I asked her, on our second night there, how her billing system works.  Surprised I was to learn that she was going to answer that question quite literally, quite exactly.  For example, it costs 200 rupees for a consultation (5 dollars) and any repeat consultation within a 10-day span is free.  This does not apply to any emergency consultations at the middle of the night, which are totally acceptable by her perspective, as she lives in her clinic and she is virtually available 247 for emergencies.  Then when she told us about the cost of deliveries (birthing, babies, ... not pizza) I was stupefied.   Assistance in a spontaneous vaginal delivery is 15000 rupees (300 dollars).  Cesarean section is 25000 rupees (500 dollars).  That is the total cost for each of those events -- her patients aren't going to get a separate bill for the hospital fees or for the anesthesiologist (patients at her clinic don't get epidurals as the additional financial burden would become too much).  I'm not sure what type of anesthesia she does for the c-section, but I will ask tonight.   Her patients are expected to pay at the time of their consultation, or, in the event of a delivery, at the time of discharge.    How radically different is this from the US model of health-care??   I understand that the operating costs and overhead between the two models are not comparable -- however, I find it remarkably less stress-provoking to think of a model where the physician dictates the price of his/her services, not some middle-man insurance company who has no concern about the patient or the physician's well-being.

In non-medical news, we went out for lunch today -- and it was delicious.  Biryani, hot and sour soup, and vegetable kofta in manchurian sauce.  Only to be completed later in the day with some Baskin Robbins; it tastes as good here as it does at home, and probably even better due to the fact that it was scorching hot today.

Tuesday, 19 April 2011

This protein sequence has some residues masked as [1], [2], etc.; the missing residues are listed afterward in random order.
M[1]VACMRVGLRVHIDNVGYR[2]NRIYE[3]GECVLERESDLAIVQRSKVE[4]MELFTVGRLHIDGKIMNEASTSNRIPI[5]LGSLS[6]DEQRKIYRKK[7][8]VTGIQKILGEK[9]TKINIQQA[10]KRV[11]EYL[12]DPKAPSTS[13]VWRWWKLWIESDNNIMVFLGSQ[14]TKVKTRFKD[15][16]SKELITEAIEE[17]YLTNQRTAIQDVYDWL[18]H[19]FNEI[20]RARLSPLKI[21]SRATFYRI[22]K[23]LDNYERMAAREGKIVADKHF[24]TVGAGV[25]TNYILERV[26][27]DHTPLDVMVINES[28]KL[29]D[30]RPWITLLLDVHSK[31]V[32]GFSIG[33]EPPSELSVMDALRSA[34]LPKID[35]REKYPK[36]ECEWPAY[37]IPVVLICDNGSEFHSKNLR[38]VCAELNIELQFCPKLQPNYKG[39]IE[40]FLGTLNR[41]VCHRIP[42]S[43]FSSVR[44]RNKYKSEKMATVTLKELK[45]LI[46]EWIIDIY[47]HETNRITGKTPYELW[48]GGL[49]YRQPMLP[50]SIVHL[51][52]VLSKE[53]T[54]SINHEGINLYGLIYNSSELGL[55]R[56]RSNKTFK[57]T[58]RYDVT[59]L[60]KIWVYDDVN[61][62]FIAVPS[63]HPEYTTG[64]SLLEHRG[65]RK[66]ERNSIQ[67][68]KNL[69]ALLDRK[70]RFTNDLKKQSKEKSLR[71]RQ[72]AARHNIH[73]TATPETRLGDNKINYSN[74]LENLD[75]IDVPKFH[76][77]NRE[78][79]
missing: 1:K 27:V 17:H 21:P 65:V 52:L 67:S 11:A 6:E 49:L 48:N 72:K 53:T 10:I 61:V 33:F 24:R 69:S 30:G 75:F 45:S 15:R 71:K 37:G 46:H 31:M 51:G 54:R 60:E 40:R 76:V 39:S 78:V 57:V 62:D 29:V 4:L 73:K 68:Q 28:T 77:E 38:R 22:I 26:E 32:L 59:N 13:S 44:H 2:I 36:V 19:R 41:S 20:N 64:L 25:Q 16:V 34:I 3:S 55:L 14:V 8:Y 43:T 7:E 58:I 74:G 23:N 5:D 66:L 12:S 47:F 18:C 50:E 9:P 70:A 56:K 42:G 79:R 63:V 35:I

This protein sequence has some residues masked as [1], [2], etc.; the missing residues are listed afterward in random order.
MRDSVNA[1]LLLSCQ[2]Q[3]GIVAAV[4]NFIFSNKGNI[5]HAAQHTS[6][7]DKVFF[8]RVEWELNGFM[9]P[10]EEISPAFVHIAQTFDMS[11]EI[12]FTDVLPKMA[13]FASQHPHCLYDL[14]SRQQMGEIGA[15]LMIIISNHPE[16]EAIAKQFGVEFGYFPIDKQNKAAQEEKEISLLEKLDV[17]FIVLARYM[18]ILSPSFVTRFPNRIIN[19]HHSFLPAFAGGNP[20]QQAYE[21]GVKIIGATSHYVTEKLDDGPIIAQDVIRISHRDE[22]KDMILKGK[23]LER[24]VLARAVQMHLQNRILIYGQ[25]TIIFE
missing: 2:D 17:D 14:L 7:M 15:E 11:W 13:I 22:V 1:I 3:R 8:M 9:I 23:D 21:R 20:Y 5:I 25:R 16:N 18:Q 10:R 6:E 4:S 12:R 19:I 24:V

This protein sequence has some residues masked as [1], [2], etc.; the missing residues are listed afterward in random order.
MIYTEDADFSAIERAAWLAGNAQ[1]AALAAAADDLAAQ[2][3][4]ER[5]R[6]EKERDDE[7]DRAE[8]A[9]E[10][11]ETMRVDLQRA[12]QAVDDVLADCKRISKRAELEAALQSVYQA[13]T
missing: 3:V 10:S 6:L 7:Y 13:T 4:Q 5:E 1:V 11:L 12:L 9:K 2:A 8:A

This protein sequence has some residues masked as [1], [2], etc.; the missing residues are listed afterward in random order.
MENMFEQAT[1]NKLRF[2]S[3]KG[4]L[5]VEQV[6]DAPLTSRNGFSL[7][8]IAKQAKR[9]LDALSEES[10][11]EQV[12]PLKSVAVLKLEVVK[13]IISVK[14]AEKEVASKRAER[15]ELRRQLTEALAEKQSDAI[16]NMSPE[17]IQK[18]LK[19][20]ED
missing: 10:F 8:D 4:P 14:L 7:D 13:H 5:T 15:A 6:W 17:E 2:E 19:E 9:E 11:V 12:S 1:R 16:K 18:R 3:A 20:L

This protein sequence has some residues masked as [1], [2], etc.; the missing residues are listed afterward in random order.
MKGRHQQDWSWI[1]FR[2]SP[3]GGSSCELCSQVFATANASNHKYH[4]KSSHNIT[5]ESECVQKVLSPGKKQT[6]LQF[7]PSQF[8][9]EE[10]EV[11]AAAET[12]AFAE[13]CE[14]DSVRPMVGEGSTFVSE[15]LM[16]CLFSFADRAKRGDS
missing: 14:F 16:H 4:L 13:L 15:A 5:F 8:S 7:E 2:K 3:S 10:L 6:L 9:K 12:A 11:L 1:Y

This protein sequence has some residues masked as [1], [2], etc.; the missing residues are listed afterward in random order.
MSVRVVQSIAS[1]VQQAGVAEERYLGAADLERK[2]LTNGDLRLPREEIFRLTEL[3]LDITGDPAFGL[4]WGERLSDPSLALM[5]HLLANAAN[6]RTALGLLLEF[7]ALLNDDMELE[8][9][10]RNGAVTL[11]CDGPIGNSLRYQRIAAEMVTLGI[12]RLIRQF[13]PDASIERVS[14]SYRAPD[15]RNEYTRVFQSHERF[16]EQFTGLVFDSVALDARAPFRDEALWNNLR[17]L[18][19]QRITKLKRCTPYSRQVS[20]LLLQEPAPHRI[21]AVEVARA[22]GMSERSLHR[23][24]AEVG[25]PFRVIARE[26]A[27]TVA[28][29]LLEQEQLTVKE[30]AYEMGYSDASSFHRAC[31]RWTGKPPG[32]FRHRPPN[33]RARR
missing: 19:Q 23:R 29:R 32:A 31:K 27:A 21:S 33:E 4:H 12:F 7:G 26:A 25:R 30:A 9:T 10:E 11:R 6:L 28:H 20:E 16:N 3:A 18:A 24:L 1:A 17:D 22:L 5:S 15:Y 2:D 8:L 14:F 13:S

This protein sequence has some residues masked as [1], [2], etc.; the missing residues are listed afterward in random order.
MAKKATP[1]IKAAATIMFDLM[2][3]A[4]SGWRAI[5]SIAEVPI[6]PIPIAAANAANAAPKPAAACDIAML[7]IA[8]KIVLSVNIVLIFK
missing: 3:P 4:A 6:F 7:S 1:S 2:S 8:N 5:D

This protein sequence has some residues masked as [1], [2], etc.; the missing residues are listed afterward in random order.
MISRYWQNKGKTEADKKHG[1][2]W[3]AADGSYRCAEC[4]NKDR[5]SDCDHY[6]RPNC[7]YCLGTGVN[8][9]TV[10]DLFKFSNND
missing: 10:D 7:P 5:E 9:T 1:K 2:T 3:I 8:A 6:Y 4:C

Making a rebound - Steph :)

Well...the last few days have been rough.  I have spent a fair number of hours in the fetal position, in the bathroom, and at times with tears in my eyes and curse words flying out of my mouth...but now, I am feeling much better and ready to rebound back into my Indian Adventure.

I'm not sure what it was that set off the gastrointestinal disaster that ensued over the past few days.  I have been super cautious about the water I drink, the food I eat, and I regularly use hand sanitizer after I touch anything questionable.  Either way, some stomach bug got to the best of me and brought out the worst in me.

That aside, let's catch you up on the happenings since my last post...this weekend we went to Rishikesh, which was absolutely beautiful.  The Ganges river, a holy river, flows through the center of the city and it is an amazing green color like nothing you've ever seen before.  There are mountains in the backdrop and to the excitement of my yogi (yes, this is the correct word for one who does yoga) heart, many many ashrams where visitors can come to train in yoga.  Sadly it was only a day trip so I didn't get the chance to partake in a class, but I see a trip to an Ashram in my future, I'll probably need it after residency.

We did a little shopping, ate and drank a ton (likely the culprit was in here somewhere) and then took an evening bus back to Dehradun to our new homestay.  The bus situation is what I've come to think of as "typical Indian."  Although the bus leaves from the station every 15 minutes and is sitting there waiting for passengers for at least ten minutes before departure, the overwhelming majority of people get on anywhere along the road during the trip.  In fact, when we left the station there were maybe 5 people in total on the bus, but within the first 30 min of the trip we had stopped I don't know how many times to pick up people on the side of the road.  It came to the point that every seat was full as well as the aisles and space around the driver.  Everyone happily crams together and no one seems disturbed that we are wasting insane amounts of time stopping every 5 feet to pick up more people.  For someone who gets easily stressed about efficiency I have found these situations remarkably refreshing.  I could never live my whole life like this, but it is nice to step out of the non-stop attitude of America and realize as my mom used to say "we will get there when we get there."

This week we are in Dehradun as I have mentioned.  We are staying with a new homestay, she is a bit much for me but she is incredibly sweet and means well.  She just has to know where we are and what we are doing every second and continuously wants to shove food and tea down our throats.